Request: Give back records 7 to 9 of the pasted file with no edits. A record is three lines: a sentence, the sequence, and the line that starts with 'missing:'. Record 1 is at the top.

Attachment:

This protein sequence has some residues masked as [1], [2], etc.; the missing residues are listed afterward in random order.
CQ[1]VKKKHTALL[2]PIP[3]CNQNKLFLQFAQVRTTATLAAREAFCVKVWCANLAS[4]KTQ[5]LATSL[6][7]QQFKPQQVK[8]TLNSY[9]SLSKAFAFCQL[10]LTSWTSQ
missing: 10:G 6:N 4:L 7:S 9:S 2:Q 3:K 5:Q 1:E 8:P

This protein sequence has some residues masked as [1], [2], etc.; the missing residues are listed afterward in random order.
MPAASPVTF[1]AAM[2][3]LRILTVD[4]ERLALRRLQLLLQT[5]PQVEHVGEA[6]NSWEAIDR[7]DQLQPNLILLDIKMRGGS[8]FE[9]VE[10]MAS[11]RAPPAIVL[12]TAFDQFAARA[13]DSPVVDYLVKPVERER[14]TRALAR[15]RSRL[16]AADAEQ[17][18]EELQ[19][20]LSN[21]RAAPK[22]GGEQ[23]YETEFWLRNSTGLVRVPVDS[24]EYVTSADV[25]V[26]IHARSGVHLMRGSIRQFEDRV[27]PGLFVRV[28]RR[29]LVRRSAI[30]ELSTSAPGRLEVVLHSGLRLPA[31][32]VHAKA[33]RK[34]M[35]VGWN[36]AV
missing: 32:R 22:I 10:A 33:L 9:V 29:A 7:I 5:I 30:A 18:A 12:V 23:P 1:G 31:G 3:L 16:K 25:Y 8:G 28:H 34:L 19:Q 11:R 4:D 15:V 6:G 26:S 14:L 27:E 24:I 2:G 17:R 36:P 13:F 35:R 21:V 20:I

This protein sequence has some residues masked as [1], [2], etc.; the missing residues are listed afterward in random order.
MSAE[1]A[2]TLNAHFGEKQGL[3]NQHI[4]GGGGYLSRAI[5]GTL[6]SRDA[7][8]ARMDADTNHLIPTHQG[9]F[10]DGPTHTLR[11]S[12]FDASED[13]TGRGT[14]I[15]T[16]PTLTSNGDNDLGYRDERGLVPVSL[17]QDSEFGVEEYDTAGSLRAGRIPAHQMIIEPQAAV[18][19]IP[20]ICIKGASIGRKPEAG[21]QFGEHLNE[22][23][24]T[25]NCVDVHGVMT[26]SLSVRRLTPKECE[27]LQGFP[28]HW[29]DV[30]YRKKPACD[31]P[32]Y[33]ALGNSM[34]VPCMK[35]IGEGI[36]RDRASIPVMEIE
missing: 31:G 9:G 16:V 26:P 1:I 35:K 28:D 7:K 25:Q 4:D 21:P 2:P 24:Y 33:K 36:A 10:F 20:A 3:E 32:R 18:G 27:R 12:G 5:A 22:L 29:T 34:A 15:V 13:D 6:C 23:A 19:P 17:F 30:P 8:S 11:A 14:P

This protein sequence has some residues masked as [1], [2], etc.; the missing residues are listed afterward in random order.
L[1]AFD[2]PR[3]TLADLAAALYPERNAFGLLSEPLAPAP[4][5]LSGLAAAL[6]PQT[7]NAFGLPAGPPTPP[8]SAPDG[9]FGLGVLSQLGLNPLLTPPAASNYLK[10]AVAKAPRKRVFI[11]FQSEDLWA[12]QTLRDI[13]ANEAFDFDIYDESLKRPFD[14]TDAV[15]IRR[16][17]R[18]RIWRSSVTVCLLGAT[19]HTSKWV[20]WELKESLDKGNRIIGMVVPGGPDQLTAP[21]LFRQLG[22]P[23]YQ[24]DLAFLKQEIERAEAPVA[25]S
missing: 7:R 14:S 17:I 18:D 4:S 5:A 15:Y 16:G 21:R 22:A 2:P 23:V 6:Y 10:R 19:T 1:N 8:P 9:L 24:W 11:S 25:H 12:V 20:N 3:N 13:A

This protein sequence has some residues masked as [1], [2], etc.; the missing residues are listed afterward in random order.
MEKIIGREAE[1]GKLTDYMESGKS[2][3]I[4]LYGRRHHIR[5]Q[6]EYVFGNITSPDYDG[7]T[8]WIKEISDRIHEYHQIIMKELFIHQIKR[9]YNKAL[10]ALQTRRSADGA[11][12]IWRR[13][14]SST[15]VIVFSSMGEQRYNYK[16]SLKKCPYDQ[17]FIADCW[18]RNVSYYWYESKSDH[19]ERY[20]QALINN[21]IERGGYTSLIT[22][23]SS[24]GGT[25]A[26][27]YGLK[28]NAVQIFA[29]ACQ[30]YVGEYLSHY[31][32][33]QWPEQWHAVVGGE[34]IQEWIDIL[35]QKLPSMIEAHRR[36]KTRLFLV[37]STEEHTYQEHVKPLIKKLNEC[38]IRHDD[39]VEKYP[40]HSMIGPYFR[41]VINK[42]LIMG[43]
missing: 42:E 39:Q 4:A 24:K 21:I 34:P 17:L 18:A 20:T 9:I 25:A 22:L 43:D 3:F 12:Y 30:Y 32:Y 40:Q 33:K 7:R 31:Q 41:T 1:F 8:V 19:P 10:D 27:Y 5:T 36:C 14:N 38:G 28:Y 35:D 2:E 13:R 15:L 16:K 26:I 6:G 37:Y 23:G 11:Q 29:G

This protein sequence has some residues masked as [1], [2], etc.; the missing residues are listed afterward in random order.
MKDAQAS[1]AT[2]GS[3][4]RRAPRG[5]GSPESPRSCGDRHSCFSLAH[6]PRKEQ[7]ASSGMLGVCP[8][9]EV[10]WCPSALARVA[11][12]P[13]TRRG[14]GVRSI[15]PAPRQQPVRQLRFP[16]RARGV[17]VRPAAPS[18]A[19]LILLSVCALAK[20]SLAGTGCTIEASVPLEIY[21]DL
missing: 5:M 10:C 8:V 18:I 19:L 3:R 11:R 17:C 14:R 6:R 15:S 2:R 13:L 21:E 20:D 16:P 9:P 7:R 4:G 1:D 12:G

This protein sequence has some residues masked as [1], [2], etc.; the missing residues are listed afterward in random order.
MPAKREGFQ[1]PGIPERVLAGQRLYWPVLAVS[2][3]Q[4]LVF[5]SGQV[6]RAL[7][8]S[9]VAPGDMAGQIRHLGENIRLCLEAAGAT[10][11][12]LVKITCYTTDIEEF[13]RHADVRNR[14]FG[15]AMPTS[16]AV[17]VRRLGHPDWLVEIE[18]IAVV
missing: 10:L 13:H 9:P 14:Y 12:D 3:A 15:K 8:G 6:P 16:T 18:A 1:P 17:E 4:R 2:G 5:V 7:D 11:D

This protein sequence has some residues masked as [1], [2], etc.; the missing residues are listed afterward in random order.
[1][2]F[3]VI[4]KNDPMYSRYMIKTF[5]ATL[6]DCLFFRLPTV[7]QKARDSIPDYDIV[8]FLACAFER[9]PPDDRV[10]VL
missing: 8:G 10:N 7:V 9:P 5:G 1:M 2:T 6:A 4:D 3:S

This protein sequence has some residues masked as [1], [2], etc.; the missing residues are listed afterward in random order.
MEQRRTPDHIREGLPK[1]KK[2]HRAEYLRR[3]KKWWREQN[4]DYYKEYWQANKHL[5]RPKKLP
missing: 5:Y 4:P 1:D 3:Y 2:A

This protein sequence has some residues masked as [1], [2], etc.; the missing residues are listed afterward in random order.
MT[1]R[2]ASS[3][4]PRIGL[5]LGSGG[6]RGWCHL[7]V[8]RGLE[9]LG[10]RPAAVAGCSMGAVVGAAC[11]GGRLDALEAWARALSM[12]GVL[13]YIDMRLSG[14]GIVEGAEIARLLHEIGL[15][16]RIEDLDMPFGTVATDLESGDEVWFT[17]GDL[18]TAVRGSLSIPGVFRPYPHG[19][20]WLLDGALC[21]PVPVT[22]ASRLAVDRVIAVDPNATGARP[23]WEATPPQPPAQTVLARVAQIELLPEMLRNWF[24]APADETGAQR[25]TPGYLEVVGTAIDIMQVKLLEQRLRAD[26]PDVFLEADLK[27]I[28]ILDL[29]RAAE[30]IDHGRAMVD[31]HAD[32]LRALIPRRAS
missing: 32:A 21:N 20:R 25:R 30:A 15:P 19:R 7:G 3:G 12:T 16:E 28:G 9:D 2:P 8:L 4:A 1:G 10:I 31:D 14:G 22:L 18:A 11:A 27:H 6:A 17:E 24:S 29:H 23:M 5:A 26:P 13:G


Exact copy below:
This protein sequence has some residues masked as [1], [2], etc.; the missing residues are listed afterward in random order.
MPAKREGFQ[1]PGIPERVLAGQRLYWPVLAVS[2][3]Q[4]LVF[5]SGQV[6]RAL[7][8]S[9]VAPGDMAGQIRHLGENIRLCLEAAGAT[10][11][12]LVKITCYTTDIEEF[13]RHADVRNR[14]FG[15]AMPTS[16]AV[17]VRRLGHPDWLVEIE[18]IAVV
missing: 10:L 13:H 9:P 14:Y 12:D 3:A 15:K 8:G 6:P 16:T 18:A 1:P 17:E 4:R 2:G 5:V 7:D 11:D

This protein sequence has some residues masked as [1], [2], etc.; the missing residues are listed afterward in random order.
[1][2]F[3]VI[4]KNDPMYSRYMIKTF[5]ATL[6]DCLFFRLPTV[7]QKARDSIPDYDIV[8]FLACAFER[9]PPDDRV[10]VL
missing: 8:G 10:N 7:V 9:P 5:G 1:M 2:T 6:A 4:D 3:S

This protein sequence has some residues masked as [1], [2], etc.; the missing residues are listed afterward in random order.
MEQRRTPDHIREGLPK[1]KK[2]HRAEYLRR[3]KKWWREQN[4]DYYKEYWQANKHL[5]RPKKLP
missing: 5:Y 4:P 1:D 3:Y 2:A